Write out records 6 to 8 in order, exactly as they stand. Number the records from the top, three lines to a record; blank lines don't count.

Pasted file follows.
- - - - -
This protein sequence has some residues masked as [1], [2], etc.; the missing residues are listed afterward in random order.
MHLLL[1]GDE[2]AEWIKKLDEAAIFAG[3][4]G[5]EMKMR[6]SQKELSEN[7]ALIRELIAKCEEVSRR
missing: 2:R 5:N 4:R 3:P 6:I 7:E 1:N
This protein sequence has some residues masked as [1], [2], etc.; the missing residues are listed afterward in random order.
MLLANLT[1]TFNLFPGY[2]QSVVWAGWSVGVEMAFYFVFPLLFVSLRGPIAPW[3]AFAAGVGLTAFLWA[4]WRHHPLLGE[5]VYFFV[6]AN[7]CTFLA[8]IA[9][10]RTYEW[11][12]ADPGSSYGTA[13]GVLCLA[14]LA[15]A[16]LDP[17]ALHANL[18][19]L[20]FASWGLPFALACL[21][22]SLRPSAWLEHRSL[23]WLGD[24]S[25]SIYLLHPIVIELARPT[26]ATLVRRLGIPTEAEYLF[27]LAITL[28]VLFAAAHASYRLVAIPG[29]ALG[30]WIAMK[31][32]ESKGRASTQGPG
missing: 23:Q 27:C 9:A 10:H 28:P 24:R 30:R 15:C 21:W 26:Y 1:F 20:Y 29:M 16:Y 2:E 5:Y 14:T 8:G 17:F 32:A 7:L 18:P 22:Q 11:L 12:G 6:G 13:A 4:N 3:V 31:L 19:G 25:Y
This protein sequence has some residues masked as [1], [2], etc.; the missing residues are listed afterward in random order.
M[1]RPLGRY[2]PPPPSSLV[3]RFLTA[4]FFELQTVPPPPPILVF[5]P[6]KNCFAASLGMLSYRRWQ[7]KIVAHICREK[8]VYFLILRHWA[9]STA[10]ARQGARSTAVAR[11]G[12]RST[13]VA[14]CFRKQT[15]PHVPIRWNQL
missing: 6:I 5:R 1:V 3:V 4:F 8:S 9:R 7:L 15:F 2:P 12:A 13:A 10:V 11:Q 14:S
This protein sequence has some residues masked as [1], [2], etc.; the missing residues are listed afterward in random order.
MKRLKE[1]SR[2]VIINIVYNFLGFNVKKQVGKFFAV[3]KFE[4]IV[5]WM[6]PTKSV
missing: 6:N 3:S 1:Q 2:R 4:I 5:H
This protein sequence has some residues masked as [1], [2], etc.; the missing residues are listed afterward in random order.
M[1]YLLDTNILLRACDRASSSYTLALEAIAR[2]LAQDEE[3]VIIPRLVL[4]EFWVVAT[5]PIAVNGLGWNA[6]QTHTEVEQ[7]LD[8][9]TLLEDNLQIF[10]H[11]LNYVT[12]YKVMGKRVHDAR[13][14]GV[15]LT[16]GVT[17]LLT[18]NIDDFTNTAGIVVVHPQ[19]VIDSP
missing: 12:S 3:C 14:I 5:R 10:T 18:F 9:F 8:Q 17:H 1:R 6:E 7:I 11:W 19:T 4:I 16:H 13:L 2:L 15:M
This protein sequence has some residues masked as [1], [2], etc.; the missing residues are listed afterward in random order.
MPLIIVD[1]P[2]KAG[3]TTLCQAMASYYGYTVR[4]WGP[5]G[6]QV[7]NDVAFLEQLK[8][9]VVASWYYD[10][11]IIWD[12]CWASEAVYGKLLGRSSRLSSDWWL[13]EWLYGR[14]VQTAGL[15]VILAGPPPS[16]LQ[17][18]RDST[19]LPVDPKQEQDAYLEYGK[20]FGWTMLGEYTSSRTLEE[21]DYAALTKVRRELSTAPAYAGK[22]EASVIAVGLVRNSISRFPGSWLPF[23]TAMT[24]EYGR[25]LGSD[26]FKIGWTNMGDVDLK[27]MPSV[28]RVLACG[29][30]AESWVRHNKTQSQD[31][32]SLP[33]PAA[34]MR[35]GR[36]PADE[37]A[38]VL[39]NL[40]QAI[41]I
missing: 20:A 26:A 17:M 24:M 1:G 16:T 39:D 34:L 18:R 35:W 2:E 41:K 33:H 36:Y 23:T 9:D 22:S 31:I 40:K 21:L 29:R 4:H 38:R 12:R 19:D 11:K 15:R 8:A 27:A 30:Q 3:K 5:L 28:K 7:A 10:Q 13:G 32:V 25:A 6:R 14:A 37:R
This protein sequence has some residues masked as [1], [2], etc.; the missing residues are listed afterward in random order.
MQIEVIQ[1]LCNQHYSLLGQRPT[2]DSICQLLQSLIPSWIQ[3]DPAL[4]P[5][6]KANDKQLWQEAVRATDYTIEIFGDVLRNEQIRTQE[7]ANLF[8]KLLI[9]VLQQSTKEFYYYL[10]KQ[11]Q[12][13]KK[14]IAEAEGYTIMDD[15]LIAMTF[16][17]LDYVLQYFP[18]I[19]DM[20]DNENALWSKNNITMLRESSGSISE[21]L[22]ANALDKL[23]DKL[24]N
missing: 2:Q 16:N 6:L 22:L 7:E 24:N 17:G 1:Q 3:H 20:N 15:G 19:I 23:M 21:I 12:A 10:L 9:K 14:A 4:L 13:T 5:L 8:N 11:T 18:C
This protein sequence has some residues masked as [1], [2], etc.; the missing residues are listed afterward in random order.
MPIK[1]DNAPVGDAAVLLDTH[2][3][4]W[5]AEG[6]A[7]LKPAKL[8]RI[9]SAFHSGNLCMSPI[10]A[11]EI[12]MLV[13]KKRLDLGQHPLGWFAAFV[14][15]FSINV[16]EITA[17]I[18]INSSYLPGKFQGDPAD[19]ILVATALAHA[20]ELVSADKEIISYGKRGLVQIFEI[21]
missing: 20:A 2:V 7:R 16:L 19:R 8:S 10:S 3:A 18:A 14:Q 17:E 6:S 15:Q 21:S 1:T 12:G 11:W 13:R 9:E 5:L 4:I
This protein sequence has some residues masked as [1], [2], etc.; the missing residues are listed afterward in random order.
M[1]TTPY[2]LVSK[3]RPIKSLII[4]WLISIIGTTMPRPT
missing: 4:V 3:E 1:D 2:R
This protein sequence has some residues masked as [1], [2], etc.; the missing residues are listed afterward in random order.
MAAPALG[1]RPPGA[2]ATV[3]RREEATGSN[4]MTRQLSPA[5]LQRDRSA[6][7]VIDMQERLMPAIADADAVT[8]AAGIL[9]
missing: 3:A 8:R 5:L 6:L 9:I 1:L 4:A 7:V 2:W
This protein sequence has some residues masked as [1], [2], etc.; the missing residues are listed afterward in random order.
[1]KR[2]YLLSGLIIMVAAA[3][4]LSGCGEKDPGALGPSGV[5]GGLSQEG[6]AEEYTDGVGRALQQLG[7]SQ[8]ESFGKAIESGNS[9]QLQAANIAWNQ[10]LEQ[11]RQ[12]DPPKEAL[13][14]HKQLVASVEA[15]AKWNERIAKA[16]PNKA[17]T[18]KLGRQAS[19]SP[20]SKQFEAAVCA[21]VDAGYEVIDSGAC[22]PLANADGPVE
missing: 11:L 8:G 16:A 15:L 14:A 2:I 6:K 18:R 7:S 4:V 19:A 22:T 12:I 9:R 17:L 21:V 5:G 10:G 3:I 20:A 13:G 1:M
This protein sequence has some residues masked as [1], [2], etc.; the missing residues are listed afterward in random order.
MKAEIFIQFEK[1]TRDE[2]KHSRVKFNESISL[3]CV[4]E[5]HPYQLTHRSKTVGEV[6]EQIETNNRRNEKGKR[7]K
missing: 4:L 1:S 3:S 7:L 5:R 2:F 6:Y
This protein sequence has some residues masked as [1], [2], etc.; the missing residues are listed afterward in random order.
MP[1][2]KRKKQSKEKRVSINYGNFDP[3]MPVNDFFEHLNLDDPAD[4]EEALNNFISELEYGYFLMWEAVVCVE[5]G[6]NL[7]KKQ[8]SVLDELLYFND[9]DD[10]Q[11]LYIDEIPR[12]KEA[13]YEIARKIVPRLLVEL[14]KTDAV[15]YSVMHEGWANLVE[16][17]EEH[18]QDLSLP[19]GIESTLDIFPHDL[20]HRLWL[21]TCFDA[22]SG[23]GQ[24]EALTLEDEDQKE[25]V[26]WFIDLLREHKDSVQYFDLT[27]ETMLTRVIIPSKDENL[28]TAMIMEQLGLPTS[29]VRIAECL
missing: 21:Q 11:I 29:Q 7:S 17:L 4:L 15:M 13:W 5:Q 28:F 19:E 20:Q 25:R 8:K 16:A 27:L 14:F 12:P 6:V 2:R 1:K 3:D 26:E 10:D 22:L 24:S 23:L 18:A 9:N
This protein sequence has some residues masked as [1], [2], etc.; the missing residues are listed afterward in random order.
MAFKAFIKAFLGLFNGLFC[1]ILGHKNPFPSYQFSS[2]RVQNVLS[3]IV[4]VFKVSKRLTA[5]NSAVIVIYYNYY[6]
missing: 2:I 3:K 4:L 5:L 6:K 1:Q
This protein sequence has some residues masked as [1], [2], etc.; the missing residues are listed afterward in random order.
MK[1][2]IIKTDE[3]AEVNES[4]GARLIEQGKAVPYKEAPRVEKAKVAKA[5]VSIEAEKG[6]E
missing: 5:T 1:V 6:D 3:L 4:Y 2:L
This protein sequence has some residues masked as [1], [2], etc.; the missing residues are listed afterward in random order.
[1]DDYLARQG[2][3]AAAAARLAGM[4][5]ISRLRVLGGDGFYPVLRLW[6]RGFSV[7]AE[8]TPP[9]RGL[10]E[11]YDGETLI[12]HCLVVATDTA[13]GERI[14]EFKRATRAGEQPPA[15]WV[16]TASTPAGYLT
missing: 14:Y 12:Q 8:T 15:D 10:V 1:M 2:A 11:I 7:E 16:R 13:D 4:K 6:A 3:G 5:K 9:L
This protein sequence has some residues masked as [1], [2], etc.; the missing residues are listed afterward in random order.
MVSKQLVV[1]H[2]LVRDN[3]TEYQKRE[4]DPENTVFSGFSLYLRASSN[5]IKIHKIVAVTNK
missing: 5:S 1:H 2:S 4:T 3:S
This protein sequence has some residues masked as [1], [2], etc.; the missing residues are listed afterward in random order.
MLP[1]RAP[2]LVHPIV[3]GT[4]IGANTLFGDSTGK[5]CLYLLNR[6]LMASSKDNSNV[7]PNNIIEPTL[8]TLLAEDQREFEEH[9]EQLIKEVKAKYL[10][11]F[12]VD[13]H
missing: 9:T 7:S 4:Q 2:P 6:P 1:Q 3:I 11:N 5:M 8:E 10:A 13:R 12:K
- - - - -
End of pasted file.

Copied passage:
This protein sequence has some residues masked as [1], [2], etc.; the missing residues are listed afterward in random order.
MPLIIVD[1]P[2]KAG[3]TTLCQAMASYYGYTVR[4]WGP[5]G[6]QV[7]NDVAFLEQLK[8][9]VVASWYYD[10][11]IIWD[12]CWASEAVYGKLLGRSSRLSSDWWL[13]EWLYGR[14]VQTAGL[15]VILAGPPPS[16]LQ[17][18]RDST[19]LPVDPKQEQDAYLEYGK[20]FGWTMLGEYTSSRTLEE[21]DYAALTKVRRELSTAPAYAGK[22]EASVIAVGLVRNSISRFPGSWLPF[23]TAMT[24]EYGR[25]LGSD[26]FKIGWTNMGDVDLK[27]MPSV[28]RVLACG[29][30]AESWVRHNKTQSQD[31][32]SLP[33]PAA[34]MR[35]GR[36]PADE[37]A[38]VL[39]NL[40]QAI[41]I
missing: 20:A 26:A 17:M 24:M 1:G 16:T 39:D 34:L 18:R 35:W 2:E 41:K 33:H 36:Y 23:T 9:D 22:S 31:I 40:K 21:L 29:R 4:H 38:R 12:R 19:D 11:K 15:R 8:A 27:A 30:Q 3:K 5:L 28:K 7:A 10:Q 13:G 32:V 25:A 6:R 14:A 37:R
This protein sequence has some residues masked as [1], [2], etc.; the missing residues are listed afterward in random order.
MQIEVIQ[1]LCNQHYSLLGQRPT[2]DSICQLLQSLIPSWIQ[3]DPAL[4]P[5][6]KANDKQLWQEAVRATDYTIEIFGDVLRNEQIRTQE[7]ANLF[8]KLLI[9]VLQQSTKEFYYYL[10]KQ[11]Q[12][13]KK[14]IAEAEGYTIMDD[15]LIAMTF[16][17]LDYVLQYFP[18]I[19]DM[20]DNENALWSKNNITMLRESSGSISE[21]L[22]ANALDKL[23]DKL[24]N
missing: 2:Q 16:N 6:L 22:L 7:E 24:N 17:G 1:Q 3:H 20:N 15:G 19:I 23:M 21:I 12:A 10:L 9:K 14:A 4:L 13:T 5:L 8:N 11:T 18:C
This protein sequence has some residues masked as [1], [2], etc.; the missing residues are listed afterward in random order.
MPIK[1]DNAPVGDAAVLLDTH[2][3][4]W[5]AEG[6]A[7]LKPAKL[8]RI[9]SAFHSGNLCMSPI[10]A[11]EI[12]MLV[13]KKRLDLGQHPLGWFAAFV[14][15]FSINV[16]EITA[17]I[18]INSSYLPGKFQGDPAD[19]ILVATALAHA[20]ELVSADKEIISYGKRGLVQIFEI[21]
missing: 20:A 2:V 7:R 16:L 19:R 8:S 10:S 3:A 18:A 14:Q 17:E 6:S 15:Q 21:S 1:T 12:G 11:W 13:R 9:E 5:L 4:I